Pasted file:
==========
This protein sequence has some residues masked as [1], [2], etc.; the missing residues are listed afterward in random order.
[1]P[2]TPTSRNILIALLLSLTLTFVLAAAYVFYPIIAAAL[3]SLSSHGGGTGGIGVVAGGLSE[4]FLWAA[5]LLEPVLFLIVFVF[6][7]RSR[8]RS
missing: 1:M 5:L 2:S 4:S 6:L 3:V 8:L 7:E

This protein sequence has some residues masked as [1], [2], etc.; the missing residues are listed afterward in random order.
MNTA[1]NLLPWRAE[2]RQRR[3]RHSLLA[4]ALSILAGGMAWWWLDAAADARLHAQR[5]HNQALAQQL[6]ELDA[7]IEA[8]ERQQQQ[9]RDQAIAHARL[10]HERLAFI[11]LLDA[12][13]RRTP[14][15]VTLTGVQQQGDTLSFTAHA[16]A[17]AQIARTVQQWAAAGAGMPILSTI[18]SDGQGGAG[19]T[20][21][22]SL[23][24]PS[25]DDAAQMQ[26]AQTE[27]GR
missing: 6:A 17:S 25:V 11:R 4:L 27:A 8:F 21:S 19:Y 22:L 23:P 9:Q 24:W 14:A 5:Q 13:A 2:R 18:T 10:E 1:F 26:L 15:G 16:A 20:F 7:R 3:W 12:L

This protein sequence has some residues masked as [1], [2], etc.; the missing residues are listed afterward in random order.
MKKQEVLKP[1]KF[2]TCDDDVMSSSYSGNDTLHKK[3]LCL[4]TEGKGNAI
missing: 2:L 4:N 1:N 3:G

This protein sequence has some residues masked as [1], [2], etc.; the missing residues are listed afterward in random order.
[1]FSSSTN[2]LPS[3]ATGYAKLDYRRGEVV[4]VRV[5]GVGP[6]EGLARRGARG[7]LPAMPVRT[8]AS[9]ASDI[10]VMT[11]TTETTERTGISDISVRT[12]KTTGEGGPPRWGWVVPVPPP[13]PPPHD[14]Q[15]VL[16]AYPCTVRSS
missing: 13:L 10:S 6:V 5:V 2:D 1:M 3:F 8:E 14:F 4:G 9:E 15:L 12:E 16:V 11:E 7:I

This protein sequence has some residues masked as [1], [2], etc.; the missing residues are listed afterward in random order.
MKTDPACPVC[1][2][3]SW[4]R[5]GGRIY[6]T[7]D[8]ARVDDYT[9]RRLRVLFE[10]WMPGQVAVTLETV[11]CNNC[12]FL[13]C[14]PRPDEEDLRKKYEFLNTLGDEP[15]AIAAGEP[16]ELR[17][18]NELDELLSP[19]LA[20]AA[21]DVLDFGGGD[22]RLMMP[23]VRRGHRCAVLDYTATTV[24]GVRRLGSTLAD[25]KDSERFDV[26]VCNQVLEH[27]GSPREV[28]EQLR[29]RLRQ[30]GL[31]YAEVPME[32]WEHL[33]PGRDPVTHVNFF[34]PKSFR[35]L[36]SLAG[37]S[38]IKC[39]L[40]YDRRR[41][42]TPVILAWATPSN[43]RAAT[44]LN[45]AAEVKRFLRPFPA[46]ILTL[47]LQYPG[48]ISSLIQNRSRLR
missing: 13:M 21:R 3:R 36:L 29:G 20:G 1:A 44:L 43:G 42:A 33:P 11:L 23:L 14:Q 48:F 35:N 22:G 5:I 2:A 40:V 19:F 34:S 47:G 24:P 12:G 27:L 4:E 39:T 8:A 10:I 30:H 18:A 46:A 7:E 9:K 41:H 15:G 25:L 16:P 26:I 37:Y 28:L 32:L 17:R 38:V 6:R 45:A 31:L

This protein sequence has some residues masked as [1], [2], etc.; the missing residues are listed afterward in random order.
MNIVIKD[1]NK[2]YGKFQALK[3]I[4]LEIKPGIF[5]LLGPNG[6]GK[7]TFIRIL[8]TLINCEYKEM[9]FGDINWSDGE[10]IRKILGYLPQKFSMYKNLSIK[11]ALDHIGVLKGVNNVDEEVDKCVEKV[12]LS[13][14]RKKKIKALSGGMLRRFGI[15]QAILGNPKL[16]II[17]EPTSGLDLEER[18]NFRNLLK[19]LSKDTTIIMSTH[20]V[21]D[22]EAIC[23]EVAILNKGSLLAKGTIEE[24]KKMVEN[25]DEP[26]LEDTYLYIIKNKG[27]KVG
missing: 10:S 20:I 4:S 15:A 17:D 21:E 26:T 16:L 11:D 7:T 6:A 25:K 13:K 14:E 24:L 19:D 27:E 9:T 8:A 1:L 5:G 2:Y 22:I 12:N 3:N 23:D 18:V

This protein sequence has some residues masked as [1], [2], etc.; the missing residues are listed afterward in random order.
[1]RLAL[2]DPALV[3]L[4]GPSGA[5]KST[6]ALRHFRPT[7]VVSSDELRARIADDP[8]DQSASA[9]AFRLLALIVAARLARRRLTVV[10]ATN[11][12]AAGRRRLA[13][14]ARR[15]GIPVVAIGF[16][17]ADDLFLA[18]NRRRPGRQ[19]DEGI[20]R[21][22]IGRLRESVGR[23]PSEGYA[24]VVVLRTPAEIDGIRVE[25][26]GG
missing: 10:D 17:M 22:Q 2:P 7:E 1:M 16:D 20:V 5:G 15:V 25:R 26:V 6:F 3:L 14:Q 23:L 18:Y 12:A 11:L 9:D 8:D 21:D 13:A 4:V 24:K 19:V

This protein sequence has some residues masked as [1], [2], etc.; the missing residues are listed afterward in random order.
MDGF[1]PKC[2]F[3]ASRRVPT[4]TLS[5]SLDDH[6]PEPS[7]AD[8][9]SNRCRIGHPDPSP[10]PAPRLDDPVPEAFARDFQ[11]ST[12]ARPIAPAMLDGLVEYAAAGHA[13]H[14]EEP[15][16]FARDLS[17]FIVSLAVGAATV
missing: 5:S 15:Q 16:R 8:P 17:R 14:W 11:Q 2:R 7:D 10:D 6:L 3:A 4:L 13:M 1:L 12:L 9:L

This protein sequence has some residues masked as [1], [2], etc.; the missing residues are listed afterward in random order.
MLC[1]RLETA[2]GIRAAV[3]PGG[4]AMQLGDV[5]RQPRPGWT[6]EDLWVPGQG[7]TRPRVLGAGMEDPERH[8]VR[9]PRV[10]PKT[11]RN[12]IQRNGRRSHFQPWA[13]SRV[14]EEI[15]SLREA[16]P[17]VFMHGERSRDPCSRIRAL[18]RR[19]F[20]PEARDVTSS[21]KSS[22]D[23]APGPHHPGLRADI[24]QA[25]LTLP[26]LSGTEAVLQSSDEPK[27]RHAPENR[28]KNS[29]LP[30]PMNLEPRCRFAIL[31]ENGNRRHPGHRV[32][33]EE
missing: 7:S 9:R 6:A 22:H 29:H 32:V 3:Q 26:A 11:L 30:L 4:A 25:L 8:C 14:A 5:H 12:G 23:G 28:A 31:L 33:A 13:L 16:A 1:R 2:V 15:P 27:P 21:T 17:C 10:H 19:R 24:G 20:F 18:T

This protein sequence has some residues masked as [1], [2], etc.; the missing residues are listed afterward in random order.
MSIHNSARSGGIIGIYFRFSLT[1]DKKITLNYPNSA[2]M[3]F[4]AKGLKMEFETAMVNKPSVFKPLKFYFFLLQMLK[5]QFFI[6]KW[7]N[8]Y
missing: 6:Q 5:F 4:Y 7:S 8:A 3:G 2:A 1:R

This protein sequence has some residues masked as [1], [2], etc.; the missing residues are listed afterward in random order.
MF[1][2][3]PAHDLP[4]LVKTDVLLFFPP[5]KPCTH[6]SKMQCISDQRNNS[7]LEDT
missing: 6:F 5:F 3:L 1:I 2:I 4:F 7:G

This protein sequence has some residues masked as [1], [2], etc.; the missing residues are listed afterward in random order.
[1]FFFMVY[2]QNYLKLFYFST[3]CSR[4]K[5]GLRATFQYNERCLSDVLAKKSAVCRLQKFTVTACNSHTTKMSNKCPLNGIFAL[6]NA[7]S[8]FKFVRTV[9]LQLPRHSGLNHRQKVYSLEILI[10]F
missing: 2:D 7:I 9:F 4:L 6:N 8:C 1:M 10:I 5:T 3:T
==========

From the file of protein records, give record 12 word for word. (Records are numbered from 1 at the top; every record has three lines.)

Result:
This protein sequence has some residues masked as [1], [2], etc.; the missing residues are listed afterward in random order.
[1]FFFMVY[2]QNYLKLFYFST[3]CSR[4]K[5]GLRATFQYNERCLSDVLAKKSAVCRLQKFTVTACNSHTTKMSNKCPLNGIFAL[6]NA[7]S[8]FKFVRTV[9]LQLPRHSGLNHRQKVYSLEILI[10]F
missing: 2:D 7:I 9:F 4:L 6:N 8:C 1:M 10:I 5:T 3:T